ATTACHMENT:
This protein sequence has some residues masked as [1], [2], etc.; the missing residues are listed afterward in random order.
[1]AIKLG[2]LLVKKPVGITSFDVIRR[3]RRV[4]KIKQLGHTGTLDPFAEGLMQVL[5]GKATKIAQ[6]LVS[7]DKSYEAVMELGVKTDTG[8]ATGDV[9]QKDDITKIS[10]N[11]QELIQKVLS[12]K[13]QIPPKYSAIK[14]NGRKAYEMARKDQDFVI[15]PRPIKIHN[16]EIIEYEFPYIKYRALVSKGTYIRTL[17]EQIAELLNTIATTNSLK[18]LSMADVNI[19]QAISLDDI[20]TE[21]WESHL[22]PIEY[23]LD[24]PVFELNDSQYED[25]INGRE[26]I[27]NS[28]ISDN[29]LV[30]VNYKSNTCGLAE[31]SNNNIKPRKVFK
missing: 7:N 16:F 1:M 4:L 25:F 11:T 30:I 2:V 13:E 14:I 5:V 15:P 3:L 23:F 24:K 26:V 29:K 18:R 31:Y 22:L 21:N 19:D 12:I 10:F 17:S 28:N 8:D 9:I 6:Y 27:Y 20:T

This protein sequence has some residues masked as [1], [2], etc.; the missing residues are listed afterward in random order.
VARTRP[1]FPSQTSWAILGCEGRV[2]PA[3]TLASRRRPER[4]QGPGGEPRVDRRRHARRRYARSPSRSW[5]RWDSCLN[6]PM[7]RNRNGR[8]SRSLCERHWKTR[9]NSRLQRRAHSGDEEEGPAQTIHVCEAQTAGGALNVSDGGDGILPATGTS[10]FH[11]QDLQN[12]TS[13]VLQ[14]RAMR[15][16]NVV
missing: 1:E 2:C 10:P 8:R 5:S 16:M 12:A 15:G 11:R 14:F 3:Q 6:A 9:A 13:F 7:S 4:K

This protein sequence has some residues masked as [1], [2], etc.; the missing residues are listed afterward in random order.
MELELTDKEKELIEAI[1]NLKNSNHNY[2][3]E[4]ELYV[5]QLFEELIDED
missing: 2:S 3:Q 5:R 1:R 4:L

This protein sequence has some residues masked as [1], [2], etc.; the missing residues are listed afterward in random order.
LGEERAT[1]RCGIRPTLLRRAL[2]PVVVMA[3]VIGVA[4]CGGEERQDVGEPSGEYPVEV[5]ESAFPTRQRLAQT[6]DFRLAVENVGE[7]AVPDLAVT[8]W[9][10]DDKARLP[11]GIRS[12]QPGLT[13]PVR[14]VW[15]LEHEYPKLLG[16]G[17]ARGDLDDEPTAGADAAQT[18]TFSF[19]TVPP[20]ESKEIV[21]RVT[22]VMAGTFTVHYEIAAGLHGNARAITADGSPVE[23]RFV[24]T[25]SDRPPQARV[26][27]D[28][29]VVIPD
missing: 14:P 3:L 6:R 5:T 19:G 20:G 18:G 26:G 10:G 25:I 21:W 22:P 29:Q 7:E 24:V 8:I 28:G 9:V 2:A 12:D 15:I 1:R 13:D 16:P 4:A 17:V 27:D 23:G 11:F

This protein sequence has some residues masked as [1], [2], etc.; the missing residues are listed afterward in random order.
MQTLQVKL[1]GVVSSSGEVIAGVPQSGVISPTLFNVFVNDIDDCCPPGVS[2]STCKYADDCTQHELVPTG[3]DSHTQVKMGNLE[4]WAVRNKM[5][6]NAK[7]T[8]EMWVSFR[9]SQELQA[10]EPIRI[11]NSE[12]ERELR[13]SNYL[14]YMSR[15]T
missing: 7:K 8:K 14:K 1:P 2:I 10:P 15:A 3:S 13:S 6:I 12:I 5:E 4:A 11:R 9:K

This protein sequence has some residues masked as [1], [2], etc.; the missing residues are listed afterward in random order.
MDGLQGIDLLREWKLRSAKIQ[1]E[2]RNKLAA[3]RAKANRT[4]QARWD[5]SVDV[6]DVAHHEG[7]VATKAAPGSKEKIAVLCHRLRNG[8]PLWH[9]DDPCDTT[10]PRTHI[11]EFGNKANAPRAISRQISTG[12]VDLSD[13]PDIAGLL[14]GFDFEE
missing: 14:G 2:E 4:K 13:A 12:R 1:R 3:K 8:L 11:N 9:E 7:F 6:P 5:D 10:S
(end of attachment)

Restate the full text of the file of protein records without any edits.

This protein sequence has some residues masked as [1], [2], etc.; the missing residues are listed afterward in random order.
[1]AIKLG[2]LLVKKPVGITSFDVIRR[3]RRV[4]KIKQLGHTGTLDPFAEGLMQVL[5]GKATKIAQ[6]LVS[7]DKSYEAVMELGVKTDTG[8]ATGDV[9]QKDDITKIS[10]N[11]QELIQKVLS[12]K[13]QIPPKYSAIK[14]NGRKAYEMARKDQDFVI[15]PRPIKIHN[16]EIIEYEFPYIKYRALVSKGTYIRTL[17]EQIAELLNTIATTNSLK[18]LSMADVNI[19]QAISLDDI[20]TE[21]WESHL[22]PIEY[23]LD[24]PVFELNDSQYED[25]INGRE[26]I[27]NS[28]ISDN[29]LV[30]VNYKSNTCGLAE[31]SNNNIKPRKVFK
missing: 7:N 16:F 1:M 4:L 25:F 11:T 30:I 2:V 13:E 14:I 5:V 15:P 3:L 23:F 24:K 26:V 29:K 18:R 31:Y 22:L 21:N 19:D 12:I 10:F 17:S 28:N 8:D 9:I 6:Y 27:Y 20:T

This protein sequence has some residues masked as [1], [2], etc.; the missing residues are listed afterward in random order.
VARTRP[1]FPSQTSWAILGCEGRV[2]PA[3]TLASRRRPER[4]QGPGGEPRVDRRRHARRRYARSPSRSW[5]RWDSCLN[6]PM[7]RNRNGR[8]SRSLCERHWKTR[9]NSRLQRRAHSGDEEEGPAQTIHVCEAQTAGGALNVSDGGDGILPATGTS[10]FH[11]QDLQN[12]TS[13]VLQ[14]RAMR[15][16]NVV
missing: 1:E 2:C 10:P 8:R 5:S 16:M 12:A 15:G 11:R 14:F 3:Q 6:A 9:A 13:F 7:S 4:K

This protein sequence has some residues masked as [1], [2], etc.; the missing residues are listed afterward in random order.
MELELTDKEKELIEAI[1]NLKNSNHNY[2][3]E[4]ELYV[5]QLFEELIDED
missing: 2:S 3:Q 5:R 1:R 4:L

This protein sequence has some residues masked as [1], [2], etc.; the missing residues are listed afterward in random order.
LGEERAT[1]RCGIRPTLLRRAL[2]PVVVMA[3]VIGVA[4]CGGEERQDVGEPSGEYPVEV[5]ESAFPTRQRLAQT[6]DFRLAVENVGE[7]AVPDLAVT[8]W[9][10]DDKARLP[11]GIRS[12]QPGLT[13]PVR[14]VW[15]LEHEYPKLLG[16]G[17]ARGDLDDEPTAGADAAQT[18]TFSF[19]TVPP[20]ESKEIV[21]RVT[22]VMAGTFTVHYEIAAGLHGNARAITADGSPVE[23]RFV[24]T[25]SDRPPQARV[26][27]D[28][29]VVIPD
missing: 14:P 3:L 6:R 5:T 19:G 20:G 18:G 26:G 10:G 25:I 21:W 22:P 29:Q 7:E 24:V 8:I 28:G 9:V 2:A 12:D 15:I 1:R 13:D 16:P 4:A 17:V 27:D 23:G 11:F

This protein sequence has some residues masked as [1], [2], etc.; the missing residues are listed afterward in random order.
MQTLQVKL[1]GVVSSSGEVIAGVPQSGVISPTLFNVFVNDIDDCCPPGVS[2]STCKYADDCTQHELVPTG[3]DSHTQVKMGNLE[4]WAVRNKM[5][6]NAK[7]T[8]EMWVSFR[9]SQELQA[10]EPIRI[11]NSE[12]ERELR[13]SNYL[14]YMSR[15]T
missing: 7:K 8:K 14:K 1:P 2:I 10:P 15:A 3:S 13:S 6:I 12:I 5:E 4:A 11:R 9:K

This protein sequence has some residues masked as [1], [2], etc.; the missing residues are listed afterward in random order.
MDGLQGIDLLREWKLRSAKIQ[1]E[2]RNKLAA[3]RAKANRT[4]QARWD[5]SVDV[6]DVAHHEG[7]VATKAAPGSKEKIAVLCHRLRNG[8]PLWH[9]DDPCDTT[10]PRTHI[11]EFGNKANAPRAISRQISTG[12]VDLSD[13]PDIAGLL[14]GFDFEE
missing: 14:G 2:E 4:K 13:A 12:R 1:R 3:K 8:L 11:N 9:E 7:F 6:P 5:D 10:S